The experience with Fund-supported programs highlights the issues that need to be considered in designing trade reform: (1) the importance of the interaction of trade and other program policies and hence the need for an integrated, comprehensive approach; and (2) the need to adhere to a medium-term trade reform strategy with clearly established and preannounced immediate and medium-term objectives. In many of the programs reviewed, fiscal considerations—generating and maintaining revenues—were a major determinant in limiting the magnitude of tariff reforms and the speed of their implementation. Similarly, exchange and trade restrictions often acted as substitutes, and appropriate exchange rate policies were needed to ensure that trade reforms were consistent with balance of payments objectives; the effectiveness of exchange rate policies in turn was enhanced when complemented by the liberalization of the trade and payments regime. Consequently, trade policy needs to be geared to medium-term efficiency goals, while deviations for short-term fiscal and balance of payments considerations should be limited and kept strictly temporary.

The survey revealed certain other lessons for the design of trade reforms. Since QRs are less transparent and more restrictive than tariffs, their removal at the outset of the program is important. When such an approach is not feasible and a phased approach is adopted, precisely defined and monitorable numerical targets for their reduction (as well as exceptions) are needed. To hasten the progress in liberalization, QRs can initially be replaced with their tariff equivalents.

Given the considerable progress that has so far been made in eliminating QRs, the focus, in the future, will increasingly be on tariff reform. The detailed features of the reform would depend, of course, on the particular circumstances of the country. While the aim of tariff reform would be to reduce effective protection, program design would need to be geared to easily monitorable targets, such as average and maximum nominal tariffs. The design of tariff reform should emphasize several elements, including to incorporate all import taxes and charges into the tariff structure, eliminate discretionary exemptions, simplify the tariff structure into a few bands, lower the maximum tariff with only a few exceptions, and reduce the average statutory tariff rate. The experience of successful tariff reformers, in particular those in Latin America, shows that it is possible within a period of 2-5 years to reduce tariff bands to 3 to 5, to bring high tariffs (in some cases, triple digit) initially to a maximum of 30-35 percent and then subsequently to 20 percent or less, and to reduce average statutory tariffs to about 15-20 percent initially and to about 10 percent in the subsequent stage.

Collaboration with the GATT/WTO

The GATT and the Fund pursue common objectives in promoting an international trade and payments system that is free of restrictions. The work of the two bodies has linkages and complementarities. The existing cooperative relationship between the GATT and the Fund is likely to intensify with the establishment of the WTO. Both institutions are approaching universal membership; globalization has heightened awareness of policy interdependence; and increased commitments under the Uruguay Round make it imperative to be alert to policy consistency issues. Issues for future Fund and WTO (and World Bank and WTO) collaborations are only now beginning to be addressed and thinking in this regard will probably evolve as the WTO is established and gains experience. The Fund (and the World Bank) and the WTO will be considering the institutional mechanisms—formal and informal—that might be necessary to further strengthen their cooperative relationships.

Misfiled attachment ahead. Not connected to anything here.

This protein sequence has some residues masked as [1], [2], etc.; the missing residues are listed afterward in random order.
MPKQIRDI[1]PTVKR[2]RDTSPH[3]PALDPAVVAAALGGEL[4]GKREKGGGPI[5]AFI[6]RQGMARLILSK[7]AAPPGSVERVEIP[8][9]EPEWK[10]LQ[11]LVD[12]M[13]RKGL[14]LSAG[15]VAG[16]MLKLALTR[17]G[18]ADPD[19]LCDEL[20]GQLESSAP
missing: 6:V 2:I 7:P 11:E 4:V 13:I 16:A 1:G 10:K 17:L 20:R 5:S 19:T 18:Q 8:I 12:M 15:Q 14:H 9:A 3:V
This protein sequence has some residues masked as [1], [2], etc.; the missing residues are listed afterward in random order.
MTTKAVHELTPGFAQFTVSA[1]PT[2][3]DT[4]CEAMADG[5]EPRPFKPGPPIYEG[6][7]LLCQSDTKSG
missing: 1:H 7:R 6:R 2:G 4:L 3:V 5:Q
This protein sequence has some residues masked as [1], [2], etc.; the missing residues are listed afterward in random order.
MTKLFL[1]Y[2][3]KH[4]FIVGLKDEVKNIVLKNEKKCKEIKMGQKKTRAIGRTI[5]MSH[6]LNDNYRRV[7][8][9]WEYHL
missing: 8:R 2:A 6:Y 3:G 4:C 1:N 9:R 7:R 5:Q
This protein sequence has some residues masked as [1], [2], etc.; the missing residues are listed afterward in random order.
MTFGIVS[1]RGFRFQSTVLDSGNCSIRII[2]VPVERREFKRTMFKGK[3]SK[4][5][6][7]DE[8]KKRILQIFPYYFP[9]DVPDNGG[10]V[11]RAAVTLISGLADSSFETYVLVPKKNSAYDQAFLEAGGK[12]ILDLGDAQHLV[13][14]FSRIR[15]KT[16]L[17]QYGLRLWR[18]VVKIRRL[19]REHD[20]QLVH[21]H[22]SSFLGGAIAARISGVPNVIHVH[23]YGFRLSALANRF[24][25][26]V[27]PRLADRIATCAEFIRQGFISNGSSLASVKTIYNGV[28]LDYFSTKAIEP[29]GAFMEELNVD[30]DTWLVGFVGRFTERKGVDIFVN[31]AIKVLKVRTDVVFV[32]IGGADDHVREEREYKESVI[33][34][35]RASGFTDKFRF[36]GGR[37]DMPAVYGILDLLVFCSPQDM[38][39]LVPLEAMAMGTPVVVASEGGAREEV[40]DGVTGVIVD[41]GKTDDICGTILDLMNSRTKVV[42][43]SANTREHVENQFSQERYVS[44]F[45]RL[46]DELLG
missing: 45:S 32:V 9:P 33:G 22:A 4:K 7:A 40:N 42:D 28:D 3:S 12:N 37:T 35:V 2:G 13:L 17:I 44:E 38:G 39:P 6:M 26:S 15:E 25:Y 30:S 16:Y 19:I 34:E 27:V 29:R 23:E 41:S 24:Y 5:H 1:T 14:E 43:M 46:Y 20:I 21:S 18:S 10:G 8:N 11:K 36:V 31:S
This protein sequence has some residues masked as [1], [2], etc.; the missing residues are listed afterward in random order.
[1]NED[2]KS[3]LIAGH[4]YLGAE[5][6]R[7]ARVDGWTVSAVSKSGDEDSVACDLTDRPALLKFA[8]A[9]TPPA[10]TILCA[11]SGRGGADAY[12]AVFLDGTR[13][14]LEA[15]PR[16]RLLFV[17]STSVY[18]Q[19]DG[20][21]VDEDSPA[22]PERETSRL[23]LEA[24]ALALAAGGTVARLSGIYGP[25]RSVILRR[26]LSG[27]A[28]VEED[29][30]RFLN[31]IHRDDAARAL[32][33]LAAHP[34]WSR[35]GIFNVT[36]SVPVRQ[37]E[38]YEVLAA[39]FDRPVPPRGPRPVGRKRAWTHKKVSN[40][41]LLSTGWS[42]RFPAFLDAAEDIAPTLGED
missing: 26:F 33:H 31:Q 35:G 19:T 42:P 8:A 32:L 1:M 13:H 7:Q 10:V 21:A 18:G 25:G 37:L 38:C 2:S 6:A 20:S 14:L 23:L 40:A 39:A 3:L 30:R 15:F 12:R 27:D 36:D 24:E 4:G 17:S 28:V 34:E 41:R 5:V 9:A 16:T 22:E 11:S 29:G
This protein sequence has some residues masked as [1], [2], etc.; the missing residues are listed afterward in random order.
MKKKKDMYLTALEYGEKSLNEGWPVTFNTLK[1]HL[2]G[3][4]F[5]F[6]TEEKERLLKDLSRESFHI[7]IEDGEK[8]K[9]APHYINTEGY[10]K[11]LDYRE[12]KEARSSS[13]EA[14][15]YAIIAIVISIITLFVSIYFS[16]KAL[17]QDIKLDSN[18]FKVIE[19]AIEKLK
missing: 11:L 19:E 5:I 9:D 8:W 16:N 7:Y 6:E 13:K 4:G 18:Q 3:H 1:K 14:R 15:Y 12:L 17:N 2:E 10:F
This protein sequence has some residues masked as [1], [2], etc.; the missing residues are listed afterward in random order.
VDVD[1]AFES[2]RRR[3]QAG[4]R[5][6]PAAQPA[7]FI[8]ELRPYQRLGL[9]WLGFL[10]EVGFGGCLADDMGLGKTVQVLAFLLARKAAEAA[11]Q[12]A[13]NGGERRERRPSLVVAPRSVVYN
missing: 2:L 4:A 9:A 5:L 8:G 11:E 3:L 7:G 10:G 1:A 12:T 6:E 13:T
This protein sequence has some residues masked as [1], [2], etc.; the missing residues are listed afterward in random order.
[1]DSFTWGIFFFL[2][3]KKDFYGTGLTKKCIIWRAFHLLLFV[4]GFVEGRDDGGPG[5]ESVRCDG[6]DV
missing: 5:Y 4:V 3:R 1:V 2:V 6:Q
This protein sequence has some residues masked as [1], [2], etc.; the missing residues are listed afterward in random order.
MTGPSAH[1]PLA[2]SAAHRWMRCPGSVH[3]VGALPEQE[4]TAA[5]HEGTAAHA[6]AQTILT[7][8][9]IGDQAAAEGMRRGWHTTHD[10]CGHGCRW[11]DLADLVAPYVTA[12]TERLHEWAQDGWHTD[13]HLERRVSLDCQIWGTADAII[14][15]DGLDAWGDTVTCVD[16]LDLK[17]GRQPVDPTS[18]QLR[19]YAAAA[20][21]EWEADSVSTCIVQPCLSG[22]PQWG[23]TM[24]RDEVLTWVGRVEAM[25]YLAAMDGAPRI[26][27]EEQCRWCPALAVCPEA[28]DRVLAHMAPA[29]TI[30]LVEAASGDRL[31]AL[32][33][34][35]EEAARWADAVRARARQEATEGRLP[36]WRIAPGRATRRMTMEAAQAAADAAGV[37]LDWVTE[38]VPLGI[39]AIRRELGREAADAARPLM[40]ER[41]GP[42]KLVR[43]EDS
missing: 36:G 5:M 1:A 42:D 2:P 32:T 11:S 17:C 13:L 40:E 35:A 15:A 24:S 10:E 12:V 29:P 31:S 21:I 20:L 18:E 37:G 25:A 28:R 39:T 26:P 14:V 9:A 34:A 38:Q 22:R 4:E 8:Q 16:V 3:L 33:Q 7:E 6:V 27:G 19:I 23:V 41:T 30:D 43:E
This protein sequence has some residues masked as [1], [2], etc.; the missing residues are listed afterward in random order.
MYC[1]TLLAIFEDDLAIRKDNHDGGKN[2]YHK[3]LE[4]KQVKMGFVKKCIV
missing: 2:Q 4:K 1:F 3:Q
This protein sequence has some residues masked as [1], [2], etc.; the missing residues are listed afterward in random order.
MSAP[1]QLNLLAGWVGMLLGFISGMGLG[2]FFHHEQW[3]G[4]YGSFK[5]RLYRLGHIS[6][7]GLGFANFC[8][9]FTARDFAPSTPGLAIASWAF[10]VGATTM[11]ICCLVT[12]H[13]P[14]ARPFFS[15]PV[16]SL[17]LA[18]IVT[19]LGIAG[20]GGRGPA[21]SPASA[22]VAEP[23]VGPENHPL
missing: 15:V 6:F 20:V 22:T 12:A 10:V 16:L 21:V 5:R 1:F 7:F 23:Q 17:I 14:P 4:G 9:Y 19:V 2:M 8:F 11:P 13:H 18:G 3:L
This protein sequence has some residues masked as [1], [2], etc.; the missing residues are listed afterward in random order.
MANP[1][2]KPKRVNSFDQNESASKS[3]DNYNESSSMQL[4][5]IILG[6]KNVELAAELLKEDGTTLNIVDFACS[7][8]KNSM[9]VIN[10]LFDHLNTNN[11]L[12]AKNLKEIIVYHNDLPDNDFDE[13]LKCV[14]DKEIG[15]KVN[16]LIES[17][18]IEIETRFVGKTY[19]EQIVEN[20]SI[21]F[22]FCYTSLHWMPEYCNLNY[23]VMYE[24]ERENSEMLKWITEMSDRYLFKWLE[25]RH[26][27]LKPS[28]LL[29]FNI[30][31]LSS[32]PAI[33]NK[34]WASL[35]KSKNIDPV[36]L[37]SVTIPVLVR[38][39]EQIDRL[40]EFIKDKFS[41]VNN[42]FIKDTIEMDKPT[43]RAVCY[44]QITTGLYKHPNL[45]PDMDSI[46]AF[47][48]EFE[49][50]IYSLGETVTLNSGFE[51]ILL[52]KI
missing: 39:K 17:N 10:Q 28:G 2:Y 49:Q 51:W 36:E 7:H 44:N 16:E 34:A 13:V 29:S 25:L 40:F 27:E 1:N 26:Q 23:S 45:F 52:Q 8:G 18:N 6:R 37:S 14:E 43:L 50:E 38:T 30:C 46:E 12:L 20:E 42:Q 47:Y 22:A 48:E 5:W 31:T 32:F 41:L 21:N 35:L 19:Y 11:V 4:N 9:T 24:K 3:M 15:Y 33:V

Jurisdictional Issues

The complementarity between the Fund and the GATT was recognized at the inception of the GATT. The cooperative relationship between the GATT and the Fund is provided by GATT Articles XIV and XV, whereby it was recognized that exchange measures under the jurisdiction of the Fund and trade measures under the jurisdiction of the GATT should not be used to impair the benefits that members derive from each institution. The Fund was accorded primacy in regulating exchange measures, including those that had trade effects. The principles of this cooperative relationship in the area of goods have been carried over into the WTO. With the inclusion of services in the WTO, the possibility of overlap will also arise in the services area in relation to exchange measures that affect services transactions, particularly on the current account. The Uruguay Round services agreement accords primacy to the Fund in regulating such measures.


The exercise of the respective surveillance functions of the Fund and the GATT has been characterized by complementarity rather than duplication. GATT exercises surveillance over specific aspects of trade policies (e.g., implementation of the MFA by the Textiles Surveillance Body, implementation of the Tokyo Round Code on Antidumping by the Committee on Antidumping, etc.). Since the establishment in 1989 of the trade policy review mechanism (TPRM), GATT also exercises surveillance over individual countries’ overall trade policies. The frequency and nature of this function, however, is different from that of Fund surveillance. In contrast to annual Fund surveillance, TPRM reports are prepared at intervals of two, four, and six years depending on the importance of the country in world trade (recently a flexibility of up to six months was introduced in these report cycles).52 The TPRM is primarily geared to enhancing the transparency of the trade regime and the reviews are published. TPRM reports feature the macroeconomic environment (including exchange rate policy) of the member as background information, but do not engage in independent macro-economic policy analysis.